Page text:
Breaking down the costs of the 'grossly overpriced' PNP jeeps

May 1, 2015

Last week, a news story broke out about the delivery of the 'grossly overpriced' Kia KC2700 police Jeeps that were sold for 1.9 million pesos each. Furious netizens questioned the price, many claiming that it was at least double what it was worth. Within 24 hours, it went viral, and in typical social media fashion, brought out the cyber-boxers and started an online frenzy that threatens to challenge the Pacquiao/Mayweather result for national attention.
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But just how bad is it? Well, on the surface, its bad. Real bad. And so are many of the comments. One Internet warrior says: "Dinaig ang magagandang sasakyan sa mahal ah! Ano ba makina nyan gold? 1.4M ang binulsa 500k lang ang binili, pero my discount pa yun hahaha!!! Mga hayop TAX namin yan!!!"(It even beats all the other expensive cars! Is this/the engine made out of gold? You pocket 1.4M, when you only buy it for 500k, even with a discount!! You animals, that's our TAX money right there)

Harsh. Sure. But how can you blame them? As some have pointed out: “You just need to look at the price of a top of the line SUV like a Trailblazer at under 1.8M or the Subaru Forester, to know we’ve been duped.”

“To think that the Kia is nowhere near as good as an FJ Cruiser for the same price” another angry netizen added.

The allegations of overpricing vary. I’ve seen anywhere from 800,000-1.3 million. But if there was anything that the articles or Internet memes did have in common, was that none had actually gotten the breakdown of costs. So I did the unthinkable and called the supplier and asked them to break it down for me.

Here's what they sent:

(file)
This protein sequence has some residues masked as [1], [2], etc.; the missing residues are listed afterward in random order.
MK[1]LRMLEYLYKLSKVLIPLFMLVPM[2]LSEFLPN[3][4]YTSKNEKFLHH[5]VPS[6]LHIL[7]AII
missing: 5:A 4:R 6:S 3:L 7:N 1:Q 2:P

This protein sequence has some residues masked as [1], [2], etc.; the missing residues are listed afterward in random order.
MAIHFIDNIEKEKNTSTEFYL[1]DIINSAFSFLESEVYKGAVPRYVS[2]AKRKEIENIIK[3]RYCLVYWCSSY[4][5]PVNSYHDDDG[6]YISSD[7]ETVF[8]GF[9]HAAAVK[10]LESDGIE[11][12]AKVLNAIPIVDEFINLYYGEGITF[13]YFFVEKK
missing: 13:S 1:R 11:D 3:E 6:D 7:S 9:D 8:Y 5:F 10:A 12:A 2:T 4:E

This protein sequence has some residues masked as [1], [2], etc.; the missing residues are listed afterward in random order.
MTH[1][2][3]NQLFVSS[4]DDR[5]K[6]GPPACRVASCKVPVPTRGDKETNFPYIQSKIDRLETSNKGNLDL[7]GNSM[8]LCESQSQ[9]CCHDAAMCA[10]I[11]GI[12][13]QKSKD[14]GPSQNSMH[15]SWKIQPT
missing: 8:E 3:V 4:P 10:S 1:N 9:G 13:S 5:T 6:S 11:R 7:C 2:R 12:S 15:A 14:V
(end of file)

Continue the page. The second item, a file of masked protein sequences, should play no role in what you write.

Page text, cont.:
•Cab chassis cost-850k
•Body with heavy duty gauge stainless steel flooring, specialized stainless tubing with a thicker than normal gauge. Seats are reinforced with hardwood planks (not the normal fiber board) thicker high density foam. Seats are reversible not just fixed. Body cost-300k
•External & internal Accesories-blinkers, siren, 5 ton electric winch 50 meters length high tensile steel. Weather proof heavy duty tarps vehicle wide. All weather markings. 500watt equivalent rechargeable led search light. PA system. Heavy duty inverter. Early warning device. External & internal accessories cost- 180k
•Cost of logistics (in land & shipping delivery costs including third party drivers plus fuel. Plus one year preventive maintenance cost 60k
•Interest accrued from financing for 10months (cost of money)144k
•Cost of bid docs security bond & performance body 5k
•Cost of money of 10% retention 28k per unit
•1% withholding tax 19k
•Final vat 94k per unit
1.680 total cost of unit
215,000 retained earnings

So yes, on the surface, it does seem outrageously overpriced. Especially when judging from a grainy photo or meme that just shows the noses of all the cars. But after seeing the breakdown, and considering all the PNP requirements, cost of money etc, personally, it seems to me that while the PNP may not have gotten the deal of the century, it is not entirely unjustifiable.

Some questioned the maintenance cost and cost of money, and felt that the flooring and body cost were bloated. Myself included. So I called one of the competitors that lost the bid through disqualification, and asked them about the 300,000 peso ‘body cost’ He paused for a moment and then said, “Yes, that sounds about right.” Now I’ve never built a body for the back of a KC2700, but coming from a competitor, that speaks volumes.

Then there’s the maintenance and cost of money. I’m also no businessman, but cost of money seems to me as real as any other tangible cost. Ask anyone who runs a business that needs to wait 90 days to get paid and they’ll tell you. And 60,000 pesos for one year maintenance? Well, when you consider that Lifeline Ambulance spend an average of 25,000 per month per ambulance (excluding fuel, tires and batteries) that sounds very reasonable.

End of the day, it is not my job to justify it or make a case for either party, but to do my very best to present to you enough facts for you to make your own informed opinion––regardless of how little shares, likes and comments it will get by comparison. At least that’s how I was taught to do it before this new form of social currency became so valuable.

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About the Author

James Deakin
James Deakin is a multi-awarded automotive journalist located in Manila, Philippines. He has a weekly column in the Philippine STAR's motoring section, is a motoring corespondent for CNN Philippines and is the host of the Philippine motoring television show Drive, which airs every Sunday night at 10pm on CNN Philippines.